Into the fray:
Breeding with feminized seeds
By: Paul Josephs
Feminized seeds — it’s hard to think of a topic that has as much of a flashpoint effect as this one. What are feminized seeds and plants? Can and should they be used in breeding? Before addressing these questions, in the interest of transparency, I wish to state that I do not work for, endorse, or have any bias toward any authors, seed brokers or breeders. I have absolutely no agenda or vested interest in this subject, other than seeking truth and realism. So let’s dive in, shall we?
What are feminized seeds?
Cannabis owes its generous genetic variability to many strains being dioecious. As such, populations grown from non-feminized seeds usually contain a roughly equal percentage of plants that are either male or female. Monoecious Cannabis strains also exist and have male and female flowers on the same plant which are often used in hemp production crops. It is the female plants from dioecious strain populations that are valued by recreational and medicinal users, and the males are invaluable to breeders for facilitating genetic recombination when they pollinate female flowers. Not everyone wants male plants, however, especially growers who only want females to harvest. There are a number of methods to get a female plant to generate seeds which only produce female plants if grown in ideal conditions. These seeds are referred to as feminized seeds.
How are feminized seeds produced?
There are several methods that breeders can utilize to produce seeds that are all female. All of these methods involve using pollen produced from stamens that appear on female plants. This pollen only has the female sex chromosome X and, when used to pollinate itself, or another normally female plant, will produce seeds that only have the female sex chromosome combination XX. Naturally occurring male plants have the XY chromosome combination, and pollen from these males will either have the X or Y chromosome. Since the female sex cells all have X chromosomes, they will fuse with either X or Y sex cells from the male pollen — all resulting XX paired seeds will be females, and all XY paired seeds will be males. Below we will explore the three primary ways to induce male flowers on a female plant to have the X chromosome only.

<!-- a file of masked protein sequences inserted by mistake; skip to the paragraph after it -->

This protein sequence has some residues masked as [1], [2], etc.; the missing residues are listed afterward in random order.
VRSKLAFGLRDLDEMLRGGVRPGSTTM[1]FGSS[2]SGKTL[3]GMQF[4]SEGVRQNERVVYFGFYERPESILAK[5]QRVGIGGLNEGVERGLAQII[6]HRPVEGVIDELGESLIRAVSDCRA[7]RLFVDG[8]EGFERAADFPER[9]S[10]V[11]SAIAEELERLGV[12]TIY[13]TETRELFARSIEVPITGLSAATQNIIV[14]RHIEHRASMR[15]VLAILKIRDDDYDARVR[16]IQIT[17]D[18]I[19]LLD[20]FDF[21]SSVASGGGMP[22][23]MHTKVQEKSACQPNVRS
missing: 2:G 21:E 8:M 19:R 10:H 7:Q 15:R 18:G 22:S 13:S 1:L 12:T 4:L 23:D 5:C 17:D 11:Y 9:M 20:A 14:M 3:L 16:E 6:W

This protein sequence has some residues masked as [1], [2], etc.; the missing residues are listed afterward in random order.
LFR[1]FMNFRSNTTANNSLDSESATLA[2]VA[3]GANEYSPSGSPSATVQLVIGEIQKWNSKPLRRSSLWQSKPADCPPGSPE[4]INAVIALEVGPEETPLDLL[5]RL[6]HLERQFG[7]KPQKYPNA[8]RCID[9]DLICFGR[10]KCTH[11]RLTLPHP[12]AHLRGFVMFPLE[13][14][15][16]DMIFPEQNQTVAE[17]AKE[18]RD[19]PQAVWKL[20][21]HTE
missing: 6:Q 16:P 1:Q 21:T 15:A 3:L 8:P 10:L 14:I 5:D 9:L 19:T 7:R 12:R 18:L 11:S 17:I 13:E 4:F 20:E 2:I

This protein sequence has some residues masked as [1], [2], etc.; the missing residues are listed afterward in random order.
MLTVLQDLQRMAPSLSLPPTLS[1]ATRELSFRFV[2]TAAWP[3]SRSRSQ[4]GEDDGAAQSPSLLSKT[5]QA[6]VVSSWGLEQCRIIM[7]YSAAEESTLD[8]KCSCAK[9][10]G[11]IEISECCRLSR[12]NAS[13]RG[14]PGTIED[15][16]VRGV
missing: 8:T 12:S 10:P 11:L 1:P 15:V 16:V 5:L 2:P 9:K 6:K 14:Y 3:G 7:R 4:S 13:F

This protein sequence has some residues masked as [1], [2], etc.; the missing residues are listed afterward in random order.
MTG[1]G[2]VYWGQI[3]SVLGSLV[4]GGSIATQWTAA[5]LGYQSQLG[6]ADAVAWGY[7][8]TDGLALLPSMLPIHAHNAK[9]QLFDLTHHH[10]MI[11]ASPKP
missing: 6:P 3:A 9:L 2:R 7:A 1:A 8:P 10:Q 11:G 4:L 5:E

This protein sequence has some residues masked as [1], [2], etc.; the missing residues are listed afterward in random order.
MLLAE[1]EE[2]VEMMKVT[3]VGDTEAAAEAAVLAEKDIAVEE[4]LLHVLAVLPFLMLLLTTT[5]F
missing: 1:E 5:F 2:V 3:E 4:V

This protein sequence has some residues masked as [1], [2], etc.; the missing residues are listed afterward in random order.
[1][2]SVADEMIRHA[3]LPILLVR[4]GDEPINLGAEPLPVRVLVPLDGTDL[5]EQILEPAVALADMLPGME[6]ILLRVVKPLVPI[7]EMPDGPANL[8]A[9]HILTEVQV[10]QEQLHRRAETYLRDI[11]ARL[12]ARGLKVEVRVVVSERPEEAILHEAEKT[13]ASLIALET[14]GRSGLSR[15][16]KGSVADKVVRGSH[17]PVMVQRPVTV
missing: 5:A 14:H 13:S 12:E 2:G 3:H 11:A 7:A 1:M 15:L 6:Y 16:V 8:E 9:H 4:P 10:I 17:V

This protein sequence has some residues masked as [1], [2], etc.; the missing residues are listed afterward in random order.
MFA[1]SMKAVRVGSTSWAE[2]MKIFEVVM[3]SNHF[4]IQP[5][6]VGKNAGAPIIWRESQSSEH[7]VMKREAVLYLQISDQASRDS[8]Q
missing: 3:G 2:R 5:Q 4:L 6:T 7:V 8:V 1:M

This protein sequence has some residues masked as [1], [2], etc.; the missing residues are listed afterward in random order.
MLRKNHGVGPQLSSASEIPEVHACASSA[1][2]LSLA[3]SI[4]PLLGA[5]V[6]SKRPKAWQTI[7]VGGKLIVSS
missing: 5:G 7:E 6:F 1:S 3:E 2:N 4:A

Gibberellic acid: This chemical compound in dilute form applied to female plants will often induce male stamens to be generated. This pollen will be exclusively X-bearing pollen.
Silver thiosulfate: Another compound that has the same effect of inducing male stamens on an otherwise female plant, with the same result of producing exclusive X-bearing pollen.
Stress: A flowering female plant will sometimes produce some male flowers when it is subjected to environmental stressors, allowing for an organic method of creating all genetically female seeds. Varying the photoperiod to be random or switching from flowering to vegetative cycles frequently, heat stress, nutrient deficiencies and other stressors can cause the production of male flowers on a predominantly female plant. It is important to note that the degree of ease with which a plant responds to such pressures is likely to be passed on to future offspring.
Cannabis is a genetically variable genus that has a range of sex characteristics. Monoecious strains have large numbers of male and female flowers on the same plant. Hermaphrodites are male or female plants that exhibit some flowers of the opposite sex. The difference between a monoecious strain and a hermaphrodite strain is a matter of deciding where in that spectrum to make the delineation. Some strains rarely exhibit mixed-sex flowers and in others they can be common. Naturally occurring hermaphrodite traits are inherited and naturally occurring hermaphrodites should not be used as a feminized seed crop parent. Robert Clarke, in his book, Marijuana Botany, makes it clear that selfing a hermaphrodite will usually give rise to hermaphrodite progeny. Clarke also points out that putting pollen from induced staminate flowers onto a naturally occurring female plant will generate almost exclusively (emphasis added) female producing seeds if used on a normally female parent.
Can you breed with feminized seeds?